- The Washington Times - Tuesday, July 8, 2003

ROME — Italy tried yesterday to put out the latest diplomatic blaze damaging its faltering, week-old EU presidency, saying that a junior minister who called Germans “hypernationalistic blonds” was a lone voice.

Prime Minister Silvio Berlusconi made a conciliatory phone call to the president of the European Parliament, and Italy’s foreign minister said Germans are welcome in his country.

Mr. Berlusconi expressed regret for his earlier statement comparing a European Union lawmaker from Germany to a Nazi prison-camp guard.

Foreign Minister Franco Frattini tried to repair a rift caused when an official described Germans as “stereotyped blonds with a hypernationalist pride.”

The official’s remarks prompted Chancellor Gerhard Schroeder to threaten to cancel his vacation in Italy.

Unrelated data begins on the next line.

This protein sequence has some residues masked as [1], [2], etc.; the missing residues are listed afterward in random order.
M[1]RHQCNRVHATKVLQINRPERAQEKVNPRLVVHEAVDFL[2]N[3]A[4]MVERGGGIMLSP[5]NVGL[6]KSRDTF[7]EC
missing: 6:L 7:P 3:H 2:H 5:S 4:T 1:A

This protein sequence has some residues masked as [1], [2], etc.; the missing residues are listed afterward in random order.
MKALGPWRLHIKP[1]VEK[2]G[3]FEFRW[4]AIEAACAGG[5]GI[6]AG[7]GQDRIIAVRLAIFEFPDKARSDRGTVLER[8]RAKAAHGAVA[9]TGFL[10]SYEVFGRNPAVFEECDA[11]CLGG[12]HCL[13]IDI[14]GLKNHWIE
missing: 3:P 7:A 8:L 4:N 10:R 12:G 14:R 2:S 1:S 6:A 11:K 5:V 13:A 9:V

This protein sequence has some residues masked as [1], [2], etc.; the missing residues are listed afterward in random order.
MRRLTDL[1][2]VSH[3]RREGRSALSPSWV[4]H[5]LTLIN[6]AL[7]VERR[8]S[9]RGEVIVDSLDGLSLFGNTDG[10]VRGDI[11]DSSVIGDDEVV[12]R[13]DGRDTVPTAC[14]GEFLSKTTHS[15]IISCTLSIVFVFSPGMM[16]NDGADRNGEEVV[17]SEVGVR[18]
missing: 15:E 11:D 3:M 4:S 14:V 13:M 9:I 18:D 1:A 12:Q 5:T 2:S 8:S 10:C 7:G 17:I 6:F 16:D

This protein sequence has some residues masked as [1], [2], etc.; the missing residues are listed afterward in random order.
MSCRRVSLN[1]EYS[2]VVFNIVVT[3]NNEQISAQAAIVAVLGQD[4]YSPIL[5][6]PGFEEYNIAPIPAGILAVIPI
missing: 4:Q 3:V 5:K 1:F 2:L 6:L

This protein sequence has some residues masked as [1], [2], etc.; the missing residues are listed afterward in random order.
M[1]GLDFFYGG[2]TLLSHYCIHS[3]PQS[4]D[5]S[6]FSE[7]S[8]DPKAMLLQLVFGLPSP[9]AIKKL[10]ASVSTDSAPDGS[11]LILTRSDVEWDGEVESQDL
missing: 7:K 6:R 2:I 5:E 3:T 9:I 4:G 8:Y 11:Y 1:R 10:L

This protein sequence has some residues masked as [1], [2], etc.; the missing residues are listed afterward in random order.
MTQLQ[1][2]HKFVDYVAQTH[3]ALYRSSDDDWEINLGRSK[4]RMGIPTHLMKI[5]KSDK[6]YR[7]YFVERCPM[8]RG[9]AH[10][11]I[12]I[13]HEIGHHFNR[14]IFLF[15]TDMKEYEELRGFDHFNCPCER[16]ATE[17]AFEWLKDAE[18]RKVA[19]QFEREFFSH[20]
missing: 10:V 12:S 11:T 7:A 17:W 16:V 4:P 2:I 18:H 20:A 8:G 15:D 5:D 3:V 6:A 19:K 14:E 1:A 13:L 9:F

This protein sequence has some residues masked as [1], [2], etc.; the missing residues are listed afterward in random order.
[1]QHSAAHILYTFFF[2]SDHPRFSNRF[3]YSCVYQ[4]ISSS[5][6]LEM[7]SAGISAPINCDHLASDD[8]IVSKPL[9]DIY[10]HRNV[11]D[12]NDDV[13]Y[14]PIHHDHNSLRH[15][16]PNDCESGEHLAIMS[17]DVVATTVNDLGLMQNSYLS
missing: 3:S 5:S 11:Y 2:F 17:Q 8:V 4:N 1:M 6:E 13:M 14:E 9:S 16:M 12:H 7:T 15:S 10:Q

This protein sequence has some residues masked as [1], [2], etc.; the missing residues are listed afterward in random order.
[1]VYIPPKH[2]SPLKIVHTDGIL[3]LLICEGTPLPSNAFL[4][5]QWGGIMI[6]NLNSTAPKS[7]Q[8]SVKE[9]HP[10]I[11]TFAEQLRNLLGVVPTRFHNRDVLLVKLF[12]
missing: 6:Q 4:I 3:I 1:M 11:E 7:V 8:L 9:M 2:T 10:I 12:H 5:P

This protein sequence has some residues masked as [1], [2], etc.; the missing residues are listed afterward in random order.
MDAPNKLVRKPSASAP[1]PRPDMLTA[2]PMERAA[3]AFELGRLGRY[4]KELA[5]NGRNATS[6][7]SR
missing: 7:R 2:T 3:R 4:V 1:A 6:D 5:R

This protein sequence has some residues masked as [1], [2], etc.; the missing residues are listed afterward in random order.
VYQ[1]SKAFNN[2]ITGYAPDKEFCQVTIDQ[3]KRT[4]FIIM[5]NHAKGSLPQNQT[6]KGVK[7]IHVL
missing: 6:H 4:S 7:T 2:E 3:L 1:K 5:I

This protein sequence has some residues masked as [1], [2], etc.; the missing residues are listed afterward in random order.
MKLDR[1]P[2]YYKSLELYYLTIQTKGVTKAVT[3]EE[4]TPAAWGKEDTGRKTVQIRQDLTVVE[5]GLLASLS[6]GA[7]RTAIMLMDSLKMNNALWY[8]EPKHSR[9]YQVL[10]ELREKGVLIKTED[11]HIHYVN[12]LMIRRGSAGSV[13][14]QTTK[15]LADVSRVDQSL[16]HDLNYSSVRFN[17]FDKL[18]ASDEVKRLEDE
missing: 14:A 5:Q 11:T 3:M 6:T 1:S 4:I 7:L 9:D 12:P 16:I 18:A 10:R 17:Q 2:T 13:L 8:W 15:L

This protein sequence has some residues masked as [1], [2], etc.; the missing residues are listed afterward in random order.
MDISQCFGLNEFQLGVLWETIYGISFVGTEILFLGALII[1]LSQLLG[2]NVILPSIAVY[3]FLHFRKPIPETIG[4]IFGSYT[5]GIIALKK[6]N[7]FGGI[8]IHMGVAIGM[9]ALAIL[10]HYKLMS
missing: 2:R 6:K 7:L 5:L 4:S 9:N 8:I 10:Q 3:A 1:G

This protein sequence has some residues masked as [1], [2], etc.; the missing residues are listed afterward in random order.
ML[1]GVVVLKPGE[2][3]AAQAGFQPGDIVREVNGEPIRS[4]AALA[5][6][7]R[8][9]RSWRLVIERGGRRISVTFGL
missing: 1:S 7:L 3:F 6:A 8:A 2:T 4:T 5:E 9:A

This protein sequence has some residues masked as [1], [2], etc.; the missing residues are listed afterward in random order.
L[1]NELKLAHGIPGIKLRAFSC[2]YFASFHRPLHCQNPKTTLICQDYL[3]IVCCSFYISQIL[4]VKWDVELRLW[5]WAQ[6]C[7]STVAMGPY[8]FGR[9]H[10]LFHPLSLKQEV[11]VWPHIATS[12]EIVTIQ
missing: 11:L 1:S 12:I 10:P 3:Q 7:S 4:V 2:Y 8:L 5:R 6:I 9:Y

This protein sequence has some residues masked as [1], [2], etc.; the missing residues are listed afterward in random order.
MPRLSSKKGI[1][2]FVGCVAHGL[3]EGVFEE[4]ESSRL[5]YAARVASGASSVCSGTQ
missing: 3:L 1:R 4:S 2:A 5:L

Mr. Berlusconi had expressed his regret to Mr. Schroeder for a remark to German heckler, Martin Schulz, who is also a member of the European Parliament.

The president of the European Parliament, Pat Cox, said in a statement that Mr. Berlusconi “expressed his regret” during a telephone conversation yesterday afternoon for having made “certain expressions and comparisons which hurt the sensitivities” of European Parliament members.

“Mr. Berlusconi added that his intentions may have been misunderstood, and that in no way had he ever intended to offend,” Mr. Cox said.

The conversation came as Mr. Frattini told newspapers that he hoped the recent comments by Stefano Stefani, an Industry Ministry undersecretary, would not undermine the “traditional friendship” between Italy and Germany.

German tourists “know well they are welcome in our country, as we know we are welcome guests in Germany,” Mr. Frattini said.

Mr. Stefani called Germany a “country intoxicated with arrogant certainties” in remarks published Friday, a day after Mr. Berlusconi’s phone conversation with Mr. Schroeder about the Nazi comment.

“We know the Germans well, these stereotyped blonds with a hypernationalist pride who have always been indoctrinated to be first in the class at any cost,” he wrote in the Northern League party’s newspaper, La Padania.


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